Arena-metal shows are rarely surprising. And last night’s Iron Maiden gig at Bridgestone Arena — the relentlessly British band’s first Nashville appearance in 21 years — was no exception. That’s not a bad thing at all. With shockingly potent Maiden live clips from recent years in mind, The Spin went into last night’s show with high expectations (as well as a little high) and left drunk on life (and on alcohol), beaming with satisfaction after spending 100 straight minutes watching the well-oiled band rip through a trove of guitarmony-replete shredders while our jaws were plastered to the floor. We were like little kids leaving our first birthday party at a Medieval Times. We also left feeling as though we’d spent over an hour riding a galloping horse.
From the precise, highly charged, ceaselessly entertaining, note-perfect performance to an equally inspired and inspiring stage production and an absolutely stellar set list (“Phantom of the Opera,” anyone? Hello?), we really can’t stress enough how impossibly flawless this show was.
And then there was consummate frontman Bruce Dickinson. The voice (glass-shatteringly high, unwaveringly un-pitchy and loud enough to crisply and clearly project over the already tinnitus-inducing volume of the band); the ring-leader banter and constant crowd hyping (if we’d played a “Scream for me, Nashville!” drinking game, we’d have been dead before the band played “The Trooper”); and then there were the moves. The fuckin’ moves, man: wing-to-wing stage sprints followed by firm-crouched fighting stances and comically, awesomely exaggerated gestures that looked not unlike a sword-wielding sorcerer in a 90-mph windstorm. The 55-year-old Dickinson’s indomitably energetic physical, vocal and performance prowess is, simply put, a golden middle finger to Mother Fucking Nature. How he can hit high notes while sprinting across a catwalk without running out of breath or tripping and tumbling 10 feet to the stage below we’ll never know. Like any seasoned, fastidious veteran metal frontman, Dickinson is a boundlessly captivating caricature of himself. We say that with nothing but love. Even still, when it came to sheer entertainment — at least in our opinion — guitarist Janick Gers stole the show, keeping us in stitches all night with stage moves fit for a Reagan-era aerobics video: high kicks, literally dizzying full-body twirls and other neat tricks. Gers is a man of many talents, to be sure.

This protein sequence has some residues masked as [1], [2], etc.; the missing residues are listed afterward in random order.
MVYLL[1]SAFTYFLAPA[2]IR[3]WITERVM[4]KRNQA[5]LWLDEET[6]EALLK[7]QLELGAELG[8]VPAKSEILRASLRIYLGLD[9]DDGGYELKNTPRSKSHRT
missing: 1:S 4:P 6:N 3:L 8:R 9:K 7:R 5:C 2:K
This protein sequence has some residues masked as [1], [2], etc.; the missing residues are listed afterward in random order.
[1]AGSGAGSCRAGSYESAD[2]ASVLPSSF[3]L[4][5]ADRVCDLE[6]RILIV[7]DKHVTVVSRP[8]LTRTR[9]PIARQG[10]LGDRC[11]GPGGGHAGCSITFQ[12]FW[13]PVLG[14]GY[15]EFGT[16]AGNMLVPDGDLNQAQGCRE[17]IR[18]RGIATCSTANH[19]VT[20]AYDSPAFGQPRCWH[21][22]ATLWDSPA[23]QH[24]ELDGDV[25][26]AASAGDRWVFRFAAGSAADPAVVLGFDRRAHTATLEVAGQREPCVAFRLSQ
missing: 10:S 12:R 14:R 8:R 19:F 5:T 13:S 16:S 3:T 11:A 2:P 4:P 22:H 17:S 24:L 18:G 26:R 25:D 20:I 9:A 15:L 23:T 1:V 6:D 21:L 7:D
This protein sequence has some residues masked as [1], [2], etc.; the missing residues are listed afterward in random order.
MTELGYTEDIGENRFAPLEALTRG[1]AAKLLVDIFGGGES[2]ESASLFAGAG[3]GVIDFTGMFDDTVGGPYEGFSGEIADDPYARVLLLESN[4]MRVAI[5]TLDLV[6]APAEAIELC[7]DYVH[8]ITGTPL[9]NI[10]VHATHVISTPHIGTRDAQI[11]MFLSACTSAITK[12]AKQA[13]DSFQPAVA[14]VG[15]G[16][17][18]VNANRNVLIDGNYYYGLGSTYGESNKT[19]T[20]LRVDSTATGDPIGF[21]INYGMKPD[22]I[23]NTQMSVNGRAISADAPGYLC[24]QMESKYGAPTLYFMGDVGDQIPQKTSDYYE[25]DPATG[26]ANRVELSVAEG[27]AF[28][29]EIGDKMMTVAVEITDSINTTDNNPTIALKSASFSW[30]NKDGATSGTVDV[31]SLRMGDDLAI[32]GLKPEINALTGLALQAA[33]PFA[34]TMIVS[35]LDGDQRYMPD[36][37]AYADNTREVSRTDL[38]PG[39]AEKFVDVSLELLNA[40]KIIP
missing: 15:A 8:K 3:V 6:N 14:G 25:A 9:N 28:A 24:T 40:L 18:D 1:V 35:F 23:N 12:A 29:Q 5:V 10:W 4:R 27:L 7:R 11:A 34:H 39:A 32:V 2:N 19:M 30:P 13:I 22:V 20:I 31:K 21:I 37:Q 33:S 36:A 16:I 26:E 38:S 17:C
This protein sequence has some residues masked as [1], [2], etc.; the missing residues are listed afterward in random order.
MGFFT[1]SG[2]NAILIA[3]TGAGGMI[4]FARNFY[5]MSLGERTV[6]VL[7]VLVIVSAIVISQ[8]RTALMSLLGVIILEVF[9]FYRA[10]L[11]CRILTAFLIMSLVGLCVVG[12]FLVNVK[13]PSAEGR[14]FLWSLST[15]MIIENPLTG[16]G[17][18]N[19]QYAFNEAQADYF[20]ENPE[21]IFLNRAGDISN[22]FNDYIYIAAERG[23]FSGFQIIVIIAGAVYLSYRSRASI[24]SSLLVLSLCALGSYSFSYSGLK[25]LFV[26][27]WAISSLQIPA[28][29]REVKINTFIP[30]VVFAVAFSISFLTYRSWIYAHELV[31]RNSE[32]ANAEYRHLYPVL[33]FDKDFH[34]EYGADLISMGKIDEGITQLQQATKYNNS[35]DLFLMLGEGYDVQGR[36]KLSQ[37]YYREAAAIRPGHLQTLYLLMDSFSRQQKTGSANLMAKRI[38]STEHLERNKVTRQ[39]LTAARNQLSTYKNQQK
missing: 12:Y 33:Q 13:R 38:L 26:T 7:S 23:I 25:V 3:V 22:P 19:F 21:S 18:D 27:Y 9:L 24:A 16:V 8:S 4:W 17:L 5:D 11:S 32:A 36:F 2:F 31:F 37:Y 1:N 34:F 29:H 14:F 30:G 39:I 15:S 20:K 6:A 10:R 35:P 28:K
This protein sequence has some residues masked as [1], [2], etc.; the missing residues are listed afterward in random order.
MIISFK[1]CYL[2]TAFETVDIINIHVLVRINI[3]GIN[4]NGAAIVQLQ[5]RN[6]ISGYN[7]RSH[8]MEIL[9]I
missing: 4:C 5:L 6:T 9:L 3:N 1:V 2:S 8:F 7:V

And of course, to offset the stage’s Arctic-looking design, there was the fire — more varied and explosive pyro than you can shake an extinguisher at. The heat was so intense we could literally feel it from our perch in a private skybox across the arena. And what Maiden show would be complete without animatronic mascots and walking puppets? Of course there was Eddie, who at one point emerged from out of fog and flames like a not-so-frightening zombie, not to mention a towering, walking-dead General Custer stomping around the stage during “Run to the Hills.” Like, a guy in a twice-the-size-of-a-full-grown-man skeleton puppet outfit. Sure, why not?
Even without all that crap, Maiden could’ve kept the crowd’s attention on the strength of the songs alone. Across the arena there were metalheads lost in their own world, listening to the hypnotic wash of guitarmonies more than they were watching the spectacle; air drumming to Stewart Copeland-of-metal Nicko McBrain’s gridlocked grooves and machine-gun fills, head-banging and singing along (even talking along to pre-recorded audio and video clips, like one from The Prisoner, before the band played “The Prisoner”). Though characteristically cathartic, you don’t typically think of metal shows as emotionally transcendent experiences. But for die-hard Music City Maiden fans, last night’s show clearly, clearly was.
Openers Megadeth, despite having exceptionally elaborate stage production and sound mix for a support act, were no match for Maiden. Nevertheless, their warm-up set was fucking good, especially if you like Megadeth and don’t mind the grating nature of Dave Mustaine’s singing, which sounds to The Spin like a cross between a cat squealing and a kindergartner throwing a temper tantrum. The third-place Titans of Thrash have no problem enticing the pretty-packed house to sing along to 'Deth staples like “Peace Sells,” “Symphony of Destruction” and “Holy Wars … the Punishment Due” — an epic trifecta of songs that closed out the band’s set. Somewhat disappointingly (we must admit), Mustaine made it through the show without making any dumbfounding political comments worthy of next-day Inforwars headlines. He did, however, share this sage pearl from the stage:
“We don’t wanna go to war in Syria, although some of those guys do need their asses kicked hard. War sucks. War’s good for the economy. War’s good for your pig elites. War’s not good for metal.”
Um, beg pardon? Sorry, Dave, but war is totally good for metal.
Without a doubt, this was the best major metal show to roll through town in recent memory, and might be for a long time — but hopefully not another 21 years.